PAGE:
The 16 students in the Youth Tech Entrepreneurs program at Malden High School in Malden, Mass., can take a computer apart and put it together again. They teach parents how to surf the web. And they patiently explain to teachers how to troubleshoot their PCs.

“I was so illiterate when I came into this program,” said Elizabeth Elliott, 15, a Malden High sophomore. “I know how to use my computer now.”

The Youth Tech Entrepreneurs (YTE) program, which began at Elliott’s school this academic year, is expanding next fall to Concord-Carlisle, Waltham, and Medford high schools, state officials announced Feb. 22.

The budget, which comes from a combination of state Department of Education (ED) and private sector funding, will also expand, from $175,000 this year to $420,000 next fall. Within five years, the state ED hopes to have 2,000 students participating in 25 schools.

The program is designed to teach computer and entrepreneurial skills. This year’s participating students come with a range of academic talents, from kids who are on a vocational track to students who will likely vie for class valedictorian.

Girls make up more than half of Malden’s YTE kids.

Students must apply to the program. Administrators are looking for maturity and motivation, based on application forms the students write and interviews with YTE staffers, said Michael Goldstein, the program’s executive director.

Grades are not a factor in admission, he said.

Students begin the program as sophomores, and are expected to make a three-year commitment. Each school day, the students take a YTE course, and must be willing to give up one Saturday a month and one afternoon a week to work on projects.

Program organizers also arrange summer internships for the students. Some of this year’s group, for example, will spend seven weeks this summer designing a web page for the Malden mayor’s office–and will make about $7.70 an hour each. If the students do well, they could also receive cash bonuses.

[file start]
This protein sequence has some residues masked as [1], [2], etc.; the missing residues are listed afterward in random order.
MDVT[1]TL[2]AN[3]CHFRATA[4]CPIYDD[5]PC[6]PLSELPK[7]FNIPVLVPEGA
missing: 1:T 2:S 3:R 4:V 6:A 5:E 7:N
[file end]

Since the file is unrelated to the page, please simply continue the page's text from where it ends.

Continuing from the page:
Other students will be training their teachers this summer to help them improve their technological base.

Right now, the state’s public schools don’t have nearly enough computer technicians to satisfy the need. For every 700 teachers and students, there is only one computer technician, said David Driscoll, education commissioner. The private sector, by contrast, has a ratio of about 50-to-1.

“As public schools invest more and more in technology, we will need this kind of support and training in our schools–and what better way to provide it than through our students?” Driscoll said at a Feb. 22 news conference.

Joyce Plotkin, executive director of the Massachusetts Software Council, said the industry’s biggest problem is a shortage of technology workers. The YTE program aims to change that.

Helen Choi, a 15-year-old YTE student, said she and her classmates can answer many questions about computers and operating systems. They have built three computers from scratch and have reformatted their school library’s electronic card catalogue.

But don’t ask any of them for a lift downtown, she said. None of the students has a driver’s license yet.

Massachusetts Department of Education